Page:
Diane Emerson, for Garden Green
Dandelions are thought to have evolved about 30 million years ago in Eurasia. They have been used by humans for food and as an herb for much of recorded history.
Dandelions are found on all continents and have been gathered for food since prehistory, but the varieties cultivated for consumption are mainly native to Eurasia. To make leaves more palatable, they are often blanched to remove bitterness, or sauteed in the same way as spinach. Dandelion leaves and buds have been a part of traditional Kashmiri, Slovenian, Sephardic, Chinese, and Korean cuisines.
The flower petals, along with other ingredients, usually including citrus, are used to make dandelion wine. The ground, roasted roots can be used as a caffeine-free dandelion coffee. Dandelion is one of the ingredients of root beer. Dandelion leaves contain abundant vitamins and minerals, especially vitamins A, C, and K, and are good sources of calcium, potassium, iron, and manganese.
Historically, dandelion was prized for a variety of medicinal properties. Dandelion is used as a herbal remedy in Europe, North America, and China. It has been used in herbal medicine to treat infections, bile and liver problems, and as a diuretic.
Food For Wildlife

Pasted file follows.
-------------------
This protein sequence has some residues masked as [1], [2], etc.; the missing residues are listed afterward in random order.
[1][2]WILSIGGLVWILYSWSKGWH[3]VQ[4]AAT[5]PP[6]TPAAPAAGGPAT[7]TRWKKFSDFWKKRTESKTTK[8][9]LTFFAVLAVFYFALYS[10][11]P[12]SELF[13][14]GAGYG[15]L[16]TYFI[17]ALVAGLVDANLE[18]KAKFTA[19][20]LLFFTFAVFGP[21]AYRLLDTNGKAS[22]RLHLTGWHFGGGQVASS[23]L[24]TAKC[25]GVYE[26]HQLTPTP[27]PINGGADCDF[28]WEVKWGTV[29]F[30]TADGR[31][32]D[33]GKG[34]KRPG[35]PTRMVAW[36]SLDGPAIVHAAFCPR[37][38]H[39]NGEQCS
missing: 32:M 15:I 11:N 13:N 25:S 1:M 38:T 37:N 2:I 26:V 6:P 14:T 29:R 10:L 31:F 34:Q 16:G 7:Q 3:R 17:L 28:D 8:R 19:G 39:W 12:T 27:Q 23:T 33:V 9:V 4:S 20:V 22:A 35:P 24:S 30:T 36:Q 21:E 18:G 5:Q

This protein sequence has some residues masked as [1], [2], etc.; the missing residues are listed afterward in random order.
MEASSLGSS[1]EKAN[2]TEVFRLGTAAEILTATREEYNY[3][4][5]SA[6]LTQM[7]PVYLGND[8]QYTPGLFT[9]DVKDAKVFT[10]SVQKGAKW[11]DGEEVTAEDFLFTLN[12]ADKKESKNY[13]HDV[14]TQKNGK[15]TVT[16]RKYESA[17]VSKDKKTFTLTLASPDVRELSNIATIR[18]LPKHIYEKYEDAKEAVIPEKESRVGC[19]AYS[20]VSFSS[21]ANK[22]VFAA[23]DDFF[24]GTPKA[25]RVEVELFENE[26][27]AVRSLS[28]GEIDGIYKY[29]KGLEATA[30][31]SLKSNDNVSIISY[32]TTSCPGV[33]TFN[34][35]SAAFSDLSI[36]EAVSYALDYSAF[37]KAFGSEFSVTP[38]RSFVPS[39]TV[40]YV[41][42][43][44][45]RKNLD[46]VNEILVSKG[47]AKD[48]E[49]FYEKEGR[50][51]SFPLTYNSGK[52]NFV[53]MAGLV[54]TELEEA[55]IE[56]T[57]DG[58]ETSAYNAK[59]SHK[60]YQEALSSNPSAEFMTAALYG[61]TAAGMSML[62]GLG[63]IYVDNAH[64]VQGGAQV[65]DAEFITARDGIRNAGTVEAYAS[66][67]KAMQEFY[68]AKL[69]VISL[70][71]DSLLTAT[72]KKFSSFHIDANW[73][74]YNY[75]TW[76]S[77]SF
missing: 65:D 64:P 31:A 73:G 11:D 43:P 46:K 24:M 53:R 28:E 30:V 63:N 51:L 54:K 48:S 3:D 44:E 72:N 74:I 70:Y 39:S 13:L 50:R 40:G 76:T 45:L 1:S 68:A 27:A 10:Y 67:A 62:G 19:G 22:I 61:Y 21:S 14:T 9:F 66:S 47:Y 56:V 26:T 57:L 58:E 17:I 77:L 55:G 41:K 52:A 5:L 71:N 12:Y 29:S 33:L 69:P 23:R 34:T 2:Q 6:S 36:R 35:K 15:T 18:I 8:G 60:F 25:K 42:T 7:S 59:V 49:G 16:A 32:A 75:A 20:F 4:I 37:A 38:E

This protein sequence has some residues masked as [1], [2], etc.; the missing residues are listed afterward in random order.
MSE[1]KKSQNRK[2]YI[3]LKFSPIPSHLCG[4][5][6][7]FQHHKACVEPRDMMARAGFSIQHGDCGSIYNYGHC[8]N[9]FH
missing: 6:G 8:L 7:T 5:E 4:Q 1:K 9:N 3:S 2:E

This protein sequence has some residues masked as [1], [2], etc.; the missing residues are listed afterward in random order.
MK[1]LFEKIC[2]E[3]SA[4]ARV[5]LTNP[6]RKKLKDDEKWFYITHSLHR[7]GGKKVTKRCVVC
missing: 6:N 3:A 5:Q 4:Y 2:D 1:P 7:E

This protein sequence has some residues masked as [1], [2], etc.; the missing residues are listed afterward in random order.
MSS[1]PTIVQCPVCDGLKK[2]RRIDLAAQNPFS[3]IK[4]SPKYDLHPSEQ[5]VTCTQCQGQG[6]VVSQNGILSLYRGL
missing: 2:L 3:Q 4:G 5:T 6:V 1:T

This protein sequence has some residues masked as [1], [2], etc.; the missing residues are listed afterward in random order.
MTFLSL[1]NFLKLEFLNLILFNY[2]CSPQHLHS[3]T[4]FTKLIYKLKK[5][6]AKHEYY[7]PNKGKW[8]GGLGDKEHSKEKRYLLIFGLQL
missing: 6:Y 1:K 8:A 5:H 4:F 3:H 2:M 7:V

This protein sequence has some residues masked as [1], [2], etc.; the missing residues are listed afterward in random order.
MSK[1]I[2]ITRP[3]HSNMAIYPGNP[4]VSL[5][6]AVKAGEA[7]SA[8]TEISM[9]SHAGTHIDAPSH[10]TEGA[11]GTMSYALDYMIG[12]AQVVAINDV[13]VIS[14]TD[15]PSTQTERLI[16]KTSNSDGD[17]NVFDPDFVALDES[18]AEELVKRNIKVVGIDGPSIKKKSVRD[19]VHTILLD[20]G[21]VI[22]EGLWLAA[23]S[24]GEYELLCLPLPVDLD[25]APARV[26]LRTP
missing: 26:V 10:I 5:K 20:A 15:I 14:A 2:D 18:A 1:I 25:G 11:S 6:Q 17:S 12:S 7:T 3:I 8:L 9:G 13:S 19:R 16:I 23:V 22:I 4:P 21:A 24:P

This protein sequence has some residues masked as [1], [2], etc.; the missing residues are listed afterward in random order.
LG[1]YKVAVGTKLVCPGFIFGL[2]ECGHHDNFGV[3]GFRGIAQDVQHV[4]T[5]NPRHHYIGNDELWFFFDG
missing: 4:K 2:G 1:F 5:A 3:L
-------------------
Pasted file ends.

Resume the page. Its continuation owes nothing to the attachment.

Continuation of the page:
Dandelions are important plants for Northern Hemisphere bees, providing nectar and pollen early in the season. Dandelions are used as food plants by the larvae of some species of butterflies and moths.
Benefits to Gardeners
The dandelion plant is a beneficial weed. Its taproot will bring up nutrients for shallower-rooting plants, and add minerals and nitrogen to soil. It is also known to attract pollinating insects and release ethylene gas which helps fruit to ripen. This is a good thing in our climate.
As A Source of Natural Rubber
Dandelions secrete latex when the tissues are cut or broken. They are now being used for tires. “The plants we require for Taraxagum, as we call our dandelion rubber, can also be grown in temperate regions, helping to avoid monoculture and slash-and-burn farming in the tropics, while also substantially reducing the distances the raw material has to travel to our tire production sites.” Continental Tire, November, 2017.
As a Musical Instrument
If you take off the head of the dandelion, the stem makes a surprisingly loud horn sound!